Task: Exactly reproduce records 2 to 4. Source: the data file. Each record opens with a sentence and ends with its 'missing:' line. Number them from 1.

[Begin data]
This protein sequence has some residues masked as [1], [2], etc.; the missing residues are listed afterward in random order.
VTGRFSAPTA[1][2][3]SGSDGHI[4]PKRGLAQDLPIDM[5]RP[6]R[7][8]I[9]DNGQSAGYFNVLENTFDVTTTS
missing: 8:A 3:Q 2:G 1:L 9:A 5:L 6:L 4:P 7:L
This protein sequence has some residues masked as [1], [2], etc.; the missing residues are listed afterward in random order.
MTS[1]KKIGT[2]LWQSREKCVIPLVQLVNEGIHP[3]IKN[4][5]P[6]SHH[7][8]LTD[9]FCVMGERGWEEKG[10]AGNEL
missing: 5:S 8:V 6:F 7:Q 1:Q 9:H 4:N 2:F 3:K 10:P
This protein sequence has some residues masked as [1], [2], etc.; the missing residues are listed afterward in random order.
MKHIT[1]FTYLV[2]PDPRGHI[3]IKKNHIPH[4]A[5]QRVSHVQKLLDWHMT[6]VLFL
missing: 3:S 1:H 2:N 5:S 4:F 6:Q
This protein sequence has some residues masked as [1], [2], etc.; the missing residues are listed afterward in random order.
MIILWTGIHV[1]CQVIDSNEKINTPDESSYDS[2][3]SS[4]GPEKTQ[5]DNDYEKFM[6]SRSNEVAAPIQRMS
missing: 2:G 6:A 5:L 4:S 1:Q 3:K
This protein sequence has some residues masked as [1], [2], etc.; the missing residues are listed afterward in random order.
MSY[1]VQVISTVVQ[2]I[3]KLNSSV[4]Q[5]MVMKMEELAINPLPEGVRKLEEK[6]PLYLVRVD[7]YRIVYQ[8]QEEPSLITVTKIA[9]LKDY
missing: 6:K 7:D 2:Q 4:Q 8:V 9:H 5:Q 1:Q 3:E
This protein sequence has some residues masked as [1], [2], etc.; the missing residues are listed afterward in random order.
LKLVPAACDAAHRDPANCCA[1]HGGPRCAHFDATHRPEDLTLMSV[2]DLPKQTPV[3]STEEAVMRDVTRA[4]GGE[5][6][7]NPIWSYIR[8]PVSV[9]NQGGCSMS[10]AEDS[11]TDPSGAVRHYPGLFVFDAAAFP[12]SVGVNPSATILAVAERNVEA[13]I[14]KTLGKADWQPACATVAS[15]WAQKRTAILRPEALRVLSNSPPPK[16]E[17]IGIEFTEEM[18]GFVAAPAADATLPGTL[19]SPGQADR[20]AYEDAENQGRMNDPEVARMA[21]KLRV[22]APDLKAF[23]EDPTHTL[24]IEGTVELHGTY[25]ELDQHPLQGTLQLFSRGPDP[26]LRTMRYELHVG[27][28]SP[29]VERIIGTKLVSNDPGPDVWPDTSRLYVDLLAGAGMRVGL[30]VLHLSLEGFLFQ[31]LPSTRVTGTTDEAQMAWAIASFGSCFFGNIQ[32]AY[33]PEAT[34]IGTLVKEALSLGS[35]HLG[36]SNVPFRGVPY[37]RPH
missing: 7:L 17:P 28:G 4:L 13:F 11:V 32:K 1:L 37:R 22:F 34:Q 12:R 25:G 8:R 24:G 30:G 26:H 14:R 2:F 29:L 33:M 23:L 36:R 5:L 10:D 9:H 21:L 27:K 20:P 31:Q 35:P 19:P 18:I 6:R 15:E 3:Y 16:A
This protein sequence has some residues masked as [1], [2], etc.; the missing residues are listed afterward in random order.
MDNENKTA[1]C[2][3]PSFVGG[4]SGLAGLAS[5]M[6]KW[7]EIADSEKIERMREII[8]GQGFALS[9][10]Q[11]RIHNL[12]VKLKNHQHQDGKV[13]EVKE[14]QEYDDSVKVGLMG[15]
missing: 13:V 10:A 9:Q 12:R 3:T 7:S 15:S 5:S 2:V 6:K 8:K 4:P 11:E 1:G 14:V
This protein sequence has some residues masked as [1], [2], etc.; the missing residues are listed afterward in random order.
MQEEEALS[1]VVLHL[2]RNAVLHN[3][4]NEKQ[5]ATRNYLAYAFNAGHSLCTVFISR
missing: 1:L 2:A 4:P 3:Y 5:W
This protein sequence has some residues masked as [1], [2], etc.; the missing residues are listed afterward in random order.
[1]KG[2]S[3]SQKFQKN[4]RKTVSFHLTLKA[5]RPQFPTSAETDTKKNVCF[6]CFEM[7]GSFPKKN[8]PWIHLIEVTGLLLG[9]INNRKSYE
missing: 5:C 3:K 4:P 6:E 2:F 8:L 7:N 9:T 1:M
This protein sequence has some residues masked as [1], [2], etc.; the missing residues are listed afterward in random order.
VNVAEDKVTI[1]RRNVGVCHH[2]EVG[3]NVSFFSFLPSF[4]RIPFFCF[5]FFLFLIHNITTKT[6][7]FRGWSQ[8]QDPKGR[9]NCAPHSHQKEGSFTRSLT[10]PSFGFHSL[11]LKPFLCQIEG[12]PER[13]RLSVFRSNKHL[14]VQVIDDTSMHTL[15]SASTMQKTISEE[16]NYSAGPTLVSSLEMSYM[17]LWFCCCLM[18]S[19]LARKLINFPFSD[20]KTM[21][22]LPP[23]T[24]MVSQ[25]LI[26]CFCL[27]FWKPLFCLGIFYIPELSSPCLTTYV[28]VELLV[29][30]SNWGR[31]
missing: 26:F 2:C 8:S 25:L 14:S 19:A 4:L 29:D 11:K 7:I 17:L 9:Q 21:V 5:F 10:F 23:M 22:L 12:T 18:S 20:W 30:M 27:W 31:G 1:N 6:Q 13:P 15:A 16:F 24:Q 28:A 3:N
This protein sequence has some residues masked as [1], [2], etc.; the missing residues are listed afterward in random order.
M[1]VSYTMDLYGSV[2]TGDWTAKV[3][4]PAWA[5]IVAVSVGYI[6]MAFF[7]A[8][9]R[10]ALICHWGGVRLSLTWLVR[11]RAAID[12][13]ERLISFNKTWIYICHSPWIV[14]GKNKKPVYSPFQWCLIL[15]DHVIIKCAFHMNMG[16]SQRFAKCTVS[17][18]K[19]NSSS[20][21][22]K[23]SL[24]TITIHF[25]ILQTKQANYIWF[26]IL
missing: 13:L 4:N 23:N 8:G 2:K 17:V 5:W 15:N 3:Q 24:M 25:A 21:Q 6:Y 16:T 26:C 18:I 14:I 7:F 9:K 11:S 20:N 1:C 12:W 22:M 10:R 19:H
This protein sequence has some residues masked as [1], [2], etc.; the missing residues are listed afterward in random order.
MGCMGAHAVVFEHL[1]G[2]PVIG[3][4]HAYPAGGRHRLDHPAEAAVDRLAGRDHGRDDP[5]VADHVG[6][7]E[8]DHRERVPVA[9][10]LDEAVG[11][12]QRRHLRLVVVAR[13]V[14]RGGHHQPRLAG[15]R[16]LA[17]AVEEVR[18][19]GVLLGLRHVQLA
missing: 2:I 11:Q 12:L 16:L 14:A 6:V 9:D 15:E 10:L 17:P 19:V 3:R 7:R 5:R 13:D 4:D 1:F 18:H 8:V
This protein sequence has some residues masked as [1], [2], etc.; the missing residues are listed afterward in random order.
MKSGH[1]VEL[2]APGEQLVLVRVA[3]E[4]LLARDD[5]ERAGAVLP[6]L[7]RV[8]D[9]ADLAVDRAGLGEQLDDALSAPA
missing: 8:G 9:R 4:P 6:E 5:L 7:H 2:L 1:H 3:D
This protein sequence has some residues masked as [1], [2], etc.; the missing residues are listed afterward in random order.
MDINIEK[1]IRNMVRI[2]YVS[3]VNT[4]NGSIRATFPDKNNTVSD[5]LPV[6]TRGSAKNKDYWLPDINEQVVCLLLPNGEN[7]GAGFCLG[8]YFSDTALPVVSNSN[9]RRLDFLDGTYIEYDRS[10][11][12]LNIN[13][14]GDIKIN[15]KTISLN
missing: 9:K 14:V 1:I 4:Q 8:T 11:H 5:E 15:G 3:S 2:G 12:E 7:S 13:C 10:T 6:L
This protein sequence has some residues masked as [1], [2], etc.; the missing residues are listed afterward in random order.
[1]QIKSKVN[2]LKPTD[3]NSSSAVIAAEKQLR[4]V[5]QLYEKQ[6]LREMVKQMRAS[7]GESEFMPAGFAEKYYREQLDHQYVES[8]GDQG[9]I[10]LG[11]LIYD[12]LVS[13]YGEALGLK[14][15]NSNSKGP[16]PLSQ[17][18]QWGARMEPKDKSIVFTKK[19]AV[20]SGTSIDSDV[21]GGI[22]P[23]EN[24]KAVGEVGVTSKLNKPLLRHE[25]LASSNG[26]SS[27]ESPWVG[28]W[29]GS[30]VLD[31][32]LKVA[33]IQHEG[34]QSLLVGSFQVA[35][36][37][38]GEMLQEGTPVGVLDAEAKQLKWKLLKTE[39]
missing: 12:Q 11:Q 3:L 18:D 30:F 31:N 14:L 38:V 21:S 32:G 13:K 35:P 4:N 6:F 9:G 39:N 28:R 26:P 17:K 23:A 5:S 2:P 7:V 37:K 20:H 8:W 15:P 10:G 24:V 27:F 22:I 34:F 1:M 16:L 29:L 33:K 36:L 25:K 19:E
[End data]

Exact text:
This protein sequence has some residues masked as [1], [2], etc.; the missing residues are listed afterward in random order.
MTS[1]KKIGT[2]LWQSREKCVIPLVQLVNEGIHP[3]IKN[4][5]P[6]SHH[7][8]LTD[9]FCVMGERGWEEKG[10]AGNEL
missing: 5:S 8:V 6:F 7:Q 1:Q 9:H 4:N 2:F 3:K 10:P
This protein sequence has some residues masked as [1], [2], etc.; the missing residues are listed afterward in random order.
MKHIT[1]FTYLV[2]PDPRGHI[3]IKKNHIPH[4]A[5]QRVSHVQKLLDWHMT[6]VLFL
missing: 3:S 1:H 2:N 5:S 4:F 6:Q
This protein sequence has some residues masked as [1], [2], etc.; the missing residues are listed afterward in random order.
MIILWTGIHV[1]CQVIDSNEKINTPDESSYDS[2][3]SS[4]GPEKTQ[5]DNDYEKFM[6]SRSNEVAAPIQRMS
missing: 2:G 6:A 5:L 4:S 1:Q 3:K